Assisted Suicide in Canada
When Sue Rodriguez brought her case to the courts, assisted suicide was illegal in Canada. However, while she lost her appeal to the Supreme Court, the fact that the judges were divided 5–4 on the decision suggested that there was considerable support for decriminalizing medically assisted suicide. In June 2014, just over 20 years after the Rodriguez decision, Quebec passed legislation legalizing physician-assisted suicide for consenting adult patients who suffer from a “serious and incurable illness,” are in “an advanced state of irreversible decline in capability” and “experience constant and unbearable physical or psychological suffering which cannot be relieved in a manner the patient deems tolerable.”
At the same time, the Supreme Court of Canada found itself once again debating the issue. In 2011, the BC Civil Liberties Association had filed a lawsuit challenging the law against assisted suicide. The case was brought to court on behalf of the families of Kay Carter and Gloria Taylor, both of whom suffered from debilitating conditions (Carter died in 2010; Taylor, in 2012). In 2014, the case came before the Supreme Court. On 6 February 2015, the court voted unanimously (9–0) to allow medically assisted suicide for “a competent adult person who (1) clearly consents to the termination of life; and (2) has a grievous and irremediable medical condition (including an illness, disease or disability) that causes enduring suffering that is intolerable to the individual in the circumstances of his or her condition.” The court reasoned that the Criminal Code prohibition was unconstitutional because it breached the rights to life, liberty and security of the person, as enshrined in section 7 of the Charter.
Medical Assistance in Dying Act, 2016 and 2021
On 17 June 2016, over a year after the Supreme Court decision, new federal legislation was passed establishing the eligibility criteria and procedural safeguards for medically assisted suicide. According to the Medical Assistance in Dying (MAID) Act, those eligible have to be at least 18 years of age, with a “grievous and irremediable medical condition” that causes “enduring physical or psychological suffering that is intolerable” to them. Moreover, they must be in an “advanced state of irreversible decline,” in which their “natural death has become reasonably foreseeable.”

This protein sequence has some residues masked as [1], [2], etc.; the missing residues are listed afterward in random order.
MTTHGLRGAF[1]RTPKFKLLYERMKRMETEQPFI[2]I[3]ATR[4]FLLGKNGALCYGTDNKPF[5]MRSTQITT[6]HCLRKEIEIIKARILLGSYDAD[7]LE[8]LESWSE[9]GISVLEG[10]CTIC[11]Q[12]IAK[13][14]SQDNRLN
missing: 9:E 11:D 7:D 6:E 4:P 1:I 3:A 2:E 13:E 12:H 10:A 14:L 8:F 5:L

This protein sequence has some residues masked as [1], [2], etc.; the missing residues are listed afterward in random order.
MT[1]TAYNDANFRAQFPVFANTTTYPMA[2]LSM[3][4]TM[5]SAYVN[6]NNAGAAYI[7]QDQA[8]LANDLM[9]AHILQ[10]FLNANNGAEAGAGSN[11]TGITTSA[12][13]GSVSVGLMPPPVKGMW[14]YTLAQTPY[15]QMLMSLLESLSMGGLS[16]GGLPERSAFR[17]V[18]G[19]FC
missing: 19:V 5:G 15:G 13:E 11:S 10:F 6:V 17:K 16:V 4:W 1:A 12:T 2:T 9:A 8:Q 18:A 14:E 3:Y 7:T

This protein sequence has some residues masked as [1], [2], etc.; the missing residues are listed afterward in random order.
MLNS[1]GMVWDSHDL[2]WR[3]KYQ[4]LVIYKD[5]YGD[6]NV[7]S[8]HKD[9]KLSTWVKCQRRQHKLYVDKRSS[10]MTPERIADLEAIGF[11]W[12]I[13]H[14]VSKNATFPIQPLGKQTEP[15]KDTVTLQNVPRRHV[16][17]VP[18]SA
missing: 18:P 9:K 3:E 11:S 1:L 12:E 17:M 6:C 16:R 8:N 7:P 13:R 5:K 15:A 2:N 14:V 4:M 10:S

Critics pointed out that the legislation was more restrictive than the Supreme Court decision and that it might be vulnerable to constitutional appeal. In January 2019, a court challenge was launched by two Montrealers who suffered from degenerative diseases and wanted access to medically assisted death. In September 2019, a Superior Court of Quebec justice ruled that the statutory provision — that natural death was “reasonably foreseeable” — was unconstitutional. In February 2020, the Liberal government introduced Bill C-7, which proposed to allow MAID for those whose natural death was “not reasonably foreseeable.” Discussion of the bill was stalled by the COVID-19 pandemic, which disrupted parliamentary proceedings. It was reintroduced in October 2020. After extended debate, consultation and revision, Bill C-7 was passed by the House of Commons and approved by the Senate. It became law on 17 March 2021.
The 2021 MAID legislation removed the requirement that a person’s natural death must be reasonably foreseeable. It also introduced a two-track approach to procedural safeguards, depending on whether or not a person’s natural death was reasonably foreseeable. Persons who suffer only from mental illness are excluded from MAID until 17 March 2023, by which time new protocols, guidance and safeguards must be developed. (See also Assisted Suicide in Canada.)
Rodriguez Case in Popular Culture
A book about Rodriguez’s fight for assisted suicide, Uncommon Will: The Death and Life of Sue Rodriguez, was written by journalist Lisa Hobbs Birnie and published by Macmillan Canada in 1994. It was adapted into the Gemini Award–winning TV movie At the End of the Day: The Sue Rodriguez Story (1998), starring Wendy Crewson as Rodriguez.